Maria Exall says labour market reform holds the key to a transformative Labour government.
To succeed in the next general election, Labour must learn the lessons from the current strike wave. Our dysfunctional labour market and the harsh realities of our contemporary world of work mean there is mass public support for the strikes. We are way beyond the ghosts of the ’70s and ’80s that, in the past, have forced Labour on the defensive on rights at work. Labour should go on the offensive on progressive labour market reform and union rights and show the electorate how it is prepared to support fair pay and justice in the workplace when it is in government. This will be a vote winner.
The issues that are writ large in the current wave of strike action have informed Labour’s New Deal for Working People. The New Deal is the summary of the policies negotiated between the affiliated unions and the party which we believe are necessary to bring about radical change in the workplace. Presented at 2021 Labour Party Conference and agreed in 2022, it contains improvements to individual and collective rights that would bring about a sea change in the balance of power at work. The New Deal has a far-reaching agenda but a necessary one to address the concerns that have been expressed in the strikes.
The strike actions we have seen in the last few months are evidence of a wages crisis. Yes, it’s about inflation and the cost of living, global energy shocks and Brexit, but the level of pay for millions of workers has been going down for years. Unison estimates that nurses have, on average, lost 20-25% of the value of their salaries since 2010. These strikes are indeed an ‘enough is enough’ moment about the current state of the world of work.
In the public sector, 12 years of Tory funding cuts and outsourcing have meant that health workers, teachers and civil servants and others have been consistently working much harder for less. Performance management, increasing workloads, zero-hours contracts and reliance on casualised labour and the consequences of the pandemic mean services are at breaking point.
It’s not just the public sector. The strikes at Royal Mail by members of my own union, the CWU, are about resisting the comprehensive ‘gigification’ of the postal sector and maintaining a decent service to the public. Transport workers on the rail, at the ports and in bus companies are all striking to keep up their living standards but also to regain decent terms and conditions eroded by the market fundamentalist ‘race to the bottom’ of their employers.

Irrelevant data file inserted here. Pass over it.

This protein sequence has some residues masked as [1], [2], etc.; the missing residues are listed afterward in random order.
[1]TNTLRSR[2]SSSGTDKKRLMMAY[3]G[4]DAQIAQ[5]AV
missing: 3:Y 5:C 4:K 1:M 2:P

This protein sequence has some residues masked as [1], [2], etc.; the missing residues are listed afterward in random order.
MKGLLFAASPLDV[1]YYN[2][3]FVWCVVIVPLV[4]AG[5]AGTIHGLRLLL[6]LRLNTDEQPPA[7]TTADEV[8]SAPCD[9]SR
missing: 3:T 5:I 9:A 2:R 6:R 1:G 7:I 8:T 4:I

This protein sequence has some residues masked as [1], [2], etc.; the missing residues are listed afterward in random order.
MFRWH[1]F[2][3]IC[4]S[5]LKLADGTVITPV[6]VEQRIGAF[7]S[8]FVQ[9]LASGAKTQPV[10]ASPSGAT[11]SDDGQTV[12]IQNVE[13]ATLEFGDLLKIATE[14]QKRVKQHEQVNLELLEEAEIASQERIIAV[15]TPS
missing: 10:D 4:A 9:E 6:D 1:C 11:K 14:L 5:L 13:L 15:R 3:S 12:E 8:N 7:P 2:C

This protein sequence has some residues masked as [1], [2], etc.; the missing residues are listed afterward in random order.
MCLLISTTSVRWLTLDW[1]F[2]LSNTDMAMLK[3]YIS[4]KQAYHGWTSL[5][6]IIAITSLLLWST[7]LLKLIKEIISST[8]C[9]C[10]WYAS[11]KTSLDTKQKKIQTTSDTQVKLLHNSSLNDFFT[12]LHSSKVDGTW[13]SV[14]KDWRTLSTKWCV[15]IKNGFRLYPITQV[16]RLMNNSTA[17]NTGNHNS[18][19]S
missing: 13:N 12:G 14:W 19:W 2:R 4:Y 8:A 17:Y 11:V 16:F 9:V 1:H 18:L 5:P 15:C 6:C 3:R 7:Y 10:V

If Labour wants to win the next general election with a mandate for radical change in the world of work, it has to address all these concerns. The party should make clear its support for the hundreds of thousands of people taking collective action to improve their working lives. It is this collective action that our movement and our party was built upon. We should recognise the resonance of the justice of the strikers’ demands amongst millions of other working people who have similar experiences at work.
The union members taking action in the last few months are those in the most organised part of our economy. The density of union membership has to be high to meet the absurd thresholds of the anti-union laws. In many areas, the strikes have led to increased union membership. Bus drivers in Abellio in London Unite have recorded a 100%-plus increase in membership along with an 18% pay rise. Teachers have been joining the NEU in droves since the first strike days were announced.
Midlands GMB have used the historic first strike in Amazon in the UK to recruit a quarter of the workforce in the Coventry mega-site. They are taking further action and organising a new layer of activists and reps.
Under Labour’s New Deal, trade unions will gain rights of access to the workplace to recruit and organise and there would be a real opportunity to increase unionisation in emerging parts of the economy. Under sectoral collective bargaining plans, sectors as diverse as logistics and the care sector will see unions given bargaining rights which will drive up pay and terms and conditions.
Many of the current troubles in our society stem from inequality and injustices in the labour market. The unions and the Labour Party together can transform our society by tackling this. The wave of strike action in the last few months has reaffirmed the importance of the promises in the New Deal for working people. If we centre these asks in our offer to the electorate, we will have a convincing win which can be the platform for a radical and transformative Labour government.